At the urging of organized labor there have been numerous attempts by the U.S. Congress (going all the way back to the 1930s) to pass legislation banning the hire of permanent replacement workers. Alas, all such legislation has been defeated by Republicans and, if needed, the requisite sufficiency of Democrats joining in, either by House vote or Senate filibuster.

After its most recent congressional defeat, President Bill Clinton (again, at the urging of organized labor) decided to take a different tack. On March 8, 1995, Clinton issued Executive Order No. 12,954, which expressly forbade businesses that permanently replaced striking workers from receiving federal contracts.

Predictably, business interests challenged the Executive Order and, equally predictably (given the "market" bias of our judiciary), a 3-member federal appellate court overturned the order.

Union membership has fallen to 12 per cent (7 per cent in the private sector), down from a high of 35 per cent in the 1950s. The labor movement is weak, and so workers lack organization and hence power. But there are two "adjustments" that could instantly and dramatically change all that, two things that would immediately put power back in the hands of the American worker.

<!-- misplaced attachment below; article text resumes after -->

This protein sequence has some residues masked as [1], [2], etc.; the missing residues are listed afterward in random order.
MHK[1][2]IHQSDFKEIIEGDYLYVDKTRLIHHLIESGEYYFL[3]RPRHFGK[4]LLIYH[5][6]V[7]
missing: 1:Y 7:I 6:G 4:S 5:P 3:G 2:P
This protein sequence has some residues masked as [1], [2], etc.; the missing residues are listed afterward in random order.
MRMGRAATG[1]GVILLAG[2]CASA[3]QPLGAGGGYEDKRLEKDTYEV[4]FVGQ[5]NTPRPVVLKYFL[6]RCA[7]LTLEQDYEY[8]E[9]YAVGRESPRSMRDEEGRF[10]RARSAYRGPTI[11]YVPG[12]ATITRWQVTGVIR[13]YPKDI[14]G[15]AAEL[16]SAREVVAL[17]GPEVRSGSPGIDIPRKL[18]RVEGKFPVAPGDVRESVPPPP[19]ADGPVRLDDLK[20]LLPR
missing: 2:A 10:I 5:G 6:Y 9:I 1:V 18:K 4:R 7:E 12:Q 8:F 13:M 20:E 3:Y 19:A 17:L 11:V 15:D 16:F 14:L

First, if the EFCA (Employee Free Choice Act) becomes law, employees will have the right to join a union simply by filling out cards declaring their desire to do so. No more protracted, NLRB-sanctioned union elections; no more stalling tactics and devious propaganda drives by management.

If a majority of the employees want to join a labor union, presto!, they become union members. This would be an example of raw, grassroots democracy in action, something which, lip service aside, most companies would cringe at seeing happen. The good news: in 2007, the EFCA passed the House; the bad news: it was stalled in the Senate via a Republican filibuster.

Second, the Congress needs to pass a law forbidding (or strongly limiting) the hire of permanent replacements. If businesses wish to hire a temporary workforce to keep things going during a strike, by all means, let them do so; they shouldn’t be deprived of the ability to continue to make a profit. But when the strike is over, workers need to know they’ll be returning to their old jobs. Without that guarantee, a strike is not a realistic alternative. And without the threat of a strike, workers are defenseless, having no leverage whatever.

These two simple economic "freedoms"-the unimpeded right to join (or, indeed, withdraw from) a labor union, and the guarantee that workers won’t lose their jobs by striking-could change everything. With just a little loosening of the restraints, unions could very well go from being "anachronistic" to being absolutely relevant. And that fierce, turbo-capitalist locomotive, roaring uncontrollably down the tracks, could be derailed.

DAVID MACARAY, a Los Angeles playwright and writer, was president and chief contract negotiator of the Assn. of Western Pulp and Paper Workers, Local 672, from 1989 to 2000. He can be reached at: dmacaray@earthlink.net